Africans are being harassed and denied services in China during the COVID-19 pandemic, with the majority of them being evicted without breaking any rules. Even though the Chinese officials are denying all allegations that Africans are being discriminated against, social media has exposed a problem that is escalating quickly, a problem that could have begun even prior to the Coronavirus pandemic.
In the city of Guangzhou, where we find a large concentration of Africans living in China, it has been reported that sick Africans have been testing positive for COVID-19, which China has been blaming to be the source of the country’s newly confirmed cases. According to African officials and other international entities, people are being denied services if found positive of COVID-19.
It is said that Africans were not just being denied services, but were being subjected to humiliation and harassment, evicted out of their hotels during the night with no place to go.
Various videos are circulating over social media where cases of discriminatory acts are being exposed. From Hotels refusing services to Black Africans to fast-food chain employees carrying signs that state”Black people are not allowed to enter the restaurant.“
Africans are watching in shock how their brothers and sisters are being treated in China, and wondering what has happened to the so-called Africa-China lovely Business deals.
Since the late 1990s during the economic boom, China has benefited from an influx of thousands of African traders and business people, mainly from West Africa, that have made cities like Guangzhou so popular, by creating African communities in the middle of southern China metro area.
In 2012, it was estimated that more than 100 thousand Africans were living in Guangzhou. However, that number has been in decline since 2014, as China have introduced more strict immigration enforcement laws. the COVID-19 pandemic has just escalated the tensions between Africans living in China and the Chinese Government.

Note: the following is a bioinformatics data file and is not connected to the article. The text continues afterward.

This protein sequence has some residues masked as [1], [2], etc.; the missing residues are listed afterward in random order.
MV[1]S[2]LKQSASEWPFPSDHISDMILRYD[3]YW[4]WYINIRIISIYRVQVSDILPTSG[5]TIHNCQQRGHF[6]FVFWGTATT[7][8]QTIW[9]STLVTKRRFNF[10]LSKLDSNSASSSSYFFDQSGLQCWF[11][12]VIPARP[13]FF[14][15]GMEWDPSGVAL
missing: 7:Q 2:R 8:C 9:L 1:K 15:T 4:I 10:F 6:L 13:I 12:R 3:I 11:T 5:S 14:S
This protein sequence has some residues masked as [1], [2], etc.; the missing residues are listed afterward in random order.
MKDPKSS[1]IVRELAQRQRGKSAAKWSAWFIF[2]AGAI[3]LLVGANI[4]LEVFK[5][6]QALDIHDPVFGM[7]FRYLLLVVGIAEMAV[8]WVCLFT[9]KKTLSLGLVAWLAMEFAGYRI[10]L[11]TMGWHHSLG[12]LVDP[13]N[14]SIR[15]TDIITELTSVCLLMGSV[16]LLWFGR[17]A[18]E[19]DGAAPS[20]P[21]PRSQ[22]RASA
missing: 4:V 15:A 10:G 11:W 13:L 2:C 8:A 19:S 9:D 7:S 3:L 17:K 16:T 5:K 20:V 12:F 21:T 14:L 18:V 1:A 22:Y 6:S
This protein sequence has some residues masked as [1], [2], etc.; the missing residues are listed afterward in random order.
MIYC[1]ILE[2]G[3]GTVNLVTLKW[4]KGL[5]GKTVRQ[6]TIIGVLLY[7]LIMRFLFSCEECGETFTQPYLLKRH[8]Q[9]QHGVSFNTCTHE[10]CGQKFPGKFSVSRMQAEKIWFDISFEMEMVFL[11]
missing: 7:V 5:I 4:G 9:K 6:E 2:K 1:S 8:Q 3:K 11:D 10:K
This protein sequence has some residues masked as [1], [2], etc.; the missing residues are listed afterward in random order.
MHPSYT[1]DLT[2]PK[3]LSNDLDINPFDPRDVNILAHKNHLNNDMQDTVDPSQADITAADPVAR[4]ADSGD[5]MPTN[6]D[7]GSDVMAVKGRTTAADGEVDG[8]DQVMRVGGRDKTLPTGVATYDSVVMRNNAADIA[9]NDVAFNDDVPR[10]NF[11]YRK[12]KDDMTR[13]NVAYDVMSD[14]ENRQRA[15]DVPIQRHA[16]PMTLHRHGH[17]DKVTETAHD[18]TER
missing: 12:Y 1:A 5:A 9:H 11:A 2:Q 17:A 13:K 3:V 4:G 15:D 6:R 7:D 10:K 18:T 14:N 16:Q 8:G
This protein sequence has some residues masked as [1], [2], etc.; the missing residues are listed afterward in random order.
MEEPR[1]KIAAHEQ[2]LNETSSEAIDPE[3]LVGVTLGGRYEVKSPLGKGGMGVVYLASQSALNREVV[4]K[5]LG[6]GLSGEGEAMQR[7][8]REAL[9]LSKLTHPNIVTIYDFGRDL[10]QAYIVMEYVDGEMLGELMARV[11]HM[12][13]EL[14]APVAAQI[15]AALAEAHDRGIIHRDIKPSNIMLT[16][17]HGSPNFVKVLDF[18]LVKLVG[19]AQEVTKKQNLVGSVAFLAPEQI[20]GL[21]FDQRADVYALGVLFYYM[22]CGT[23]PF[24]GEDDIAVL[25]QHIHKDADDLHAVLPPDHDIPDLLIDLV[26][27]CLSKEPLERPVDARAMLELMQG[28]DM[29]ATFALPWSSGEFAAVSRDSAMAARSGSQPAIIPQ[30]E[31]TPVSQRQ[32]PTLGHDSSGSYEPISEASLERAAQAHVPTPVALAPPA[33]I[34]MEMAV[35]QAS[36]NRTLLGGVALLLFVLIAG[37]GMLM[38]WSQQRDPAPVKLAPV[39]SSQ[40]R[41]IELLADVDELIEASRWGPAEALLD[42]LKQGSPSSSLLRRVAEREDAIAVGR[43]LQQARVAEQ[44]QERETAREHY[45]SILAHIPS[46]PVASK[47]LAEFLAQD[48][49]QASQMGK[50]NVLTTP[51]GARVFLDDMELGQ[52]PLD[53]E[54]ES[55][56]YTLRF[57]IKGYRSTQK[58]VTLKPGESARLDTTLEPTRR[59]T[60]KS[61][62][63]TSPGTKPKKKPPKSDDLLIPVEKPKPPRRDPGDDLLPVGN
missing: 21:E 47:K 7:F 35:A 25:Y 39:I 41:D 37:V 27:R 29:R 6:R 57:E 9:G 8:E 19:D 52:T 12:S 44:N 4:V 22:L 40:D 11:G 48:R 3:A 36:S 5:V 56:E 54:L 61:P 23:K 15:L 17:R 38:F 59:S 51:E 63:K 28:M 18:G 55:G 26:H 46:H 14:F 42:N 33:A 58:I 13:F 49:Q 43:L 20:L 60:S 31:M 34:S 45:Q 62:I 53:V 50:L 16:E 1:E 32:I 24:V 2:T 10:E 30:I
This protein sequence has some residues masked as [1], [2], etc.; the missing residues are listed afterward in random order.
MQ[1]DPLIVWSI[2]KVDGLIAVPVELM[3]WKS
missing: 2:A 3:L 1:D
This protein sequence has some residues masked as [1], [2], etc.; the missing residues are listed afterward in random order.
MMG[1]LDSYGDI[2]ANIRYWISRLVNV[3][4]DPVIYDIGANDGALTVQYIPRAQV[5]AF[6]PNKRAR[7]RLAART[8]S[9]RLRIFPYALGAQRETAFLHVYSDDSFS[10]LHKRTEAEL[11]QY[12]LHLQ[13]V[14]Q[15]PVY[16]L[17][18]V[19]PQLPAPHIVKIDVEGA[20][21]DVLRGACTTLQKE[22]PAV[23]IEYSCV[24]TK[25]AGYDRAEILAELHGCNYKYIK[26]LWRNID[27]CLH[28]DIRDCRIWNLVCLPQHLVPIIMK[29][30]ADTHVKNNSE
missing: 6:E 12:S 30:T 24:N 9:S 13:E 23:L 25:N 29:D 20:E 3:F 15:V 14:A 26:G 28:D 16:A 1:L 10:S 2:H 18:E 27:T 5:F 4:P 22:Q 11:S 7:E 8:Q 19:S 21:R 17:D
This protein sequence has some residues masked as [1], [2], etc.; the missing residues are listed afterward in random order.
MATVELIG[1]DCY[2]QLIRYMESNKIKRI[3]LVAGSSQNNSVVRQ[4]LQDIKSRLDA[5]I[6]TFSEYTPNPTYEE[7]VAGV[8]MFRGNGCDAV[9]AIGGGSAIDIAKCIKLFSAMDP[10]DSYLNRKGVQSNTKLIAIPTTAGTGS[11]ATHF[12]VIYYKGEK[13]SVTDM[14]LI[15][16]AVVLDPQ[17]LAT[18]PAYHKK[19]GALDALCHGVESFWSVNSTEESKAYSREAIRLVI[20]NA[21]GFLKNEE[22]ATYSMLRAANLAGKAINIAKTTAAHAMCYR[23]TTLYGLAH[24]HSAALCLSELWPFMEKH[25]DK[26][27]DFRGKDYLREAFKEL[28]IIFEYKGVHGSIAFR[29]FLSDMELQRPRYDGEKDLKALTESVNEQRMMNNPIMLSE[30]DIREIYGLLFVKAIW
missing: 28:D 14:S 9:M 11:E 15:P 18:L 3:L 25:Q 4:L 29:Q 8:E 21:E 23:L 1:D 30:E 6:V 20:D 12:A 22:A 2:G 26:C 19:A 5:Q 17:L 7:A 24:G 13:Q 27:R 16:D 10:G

On April 4, 2020, it was reported that a COVID-19 Nigerian patient in Guangzhou refused to cooperate with treatment and ended up injuring a nurse in the hospital. Later on, April 7, 2020, the Guangzhou government released a statement that five Nigerians also tested positive for COVID-19. Because of the large community of Africans living in Guangzhou, the local government had feared an uncontrolled pandemic breakout in African communities. A large number of Africans had been evicted from flats and hotels by landlords, and they also had difficulty in finding food and shelter. They became homeless and slept on the street.
The United States Consulate raised a travel warning to announce the discrimination condition against African-Americans in Guangzhou on 13 April. In that warning, it stated that Chinese officials might require Africans to participate in the Covid-19 test and undergo a 14-day supervised quarantine at their own expense.
Ambassadors in China from many African countries wrote to the Chinese Foreign Minister Wang Yi, asking China to resolve the discrimination problem against Africans in Guangzhou. The chair of African Union Commission, Moussa Faki Mahamat, also summoned Chinese Ambassador to the AU, Liu Yuxi, to express his extreme concern.
China first reported cases of COVID-19 in the city of Wuhan on Dec. 31, according to the World Health Organization. Since then, there have been more than 82,758 people infected and 4,632 deaths.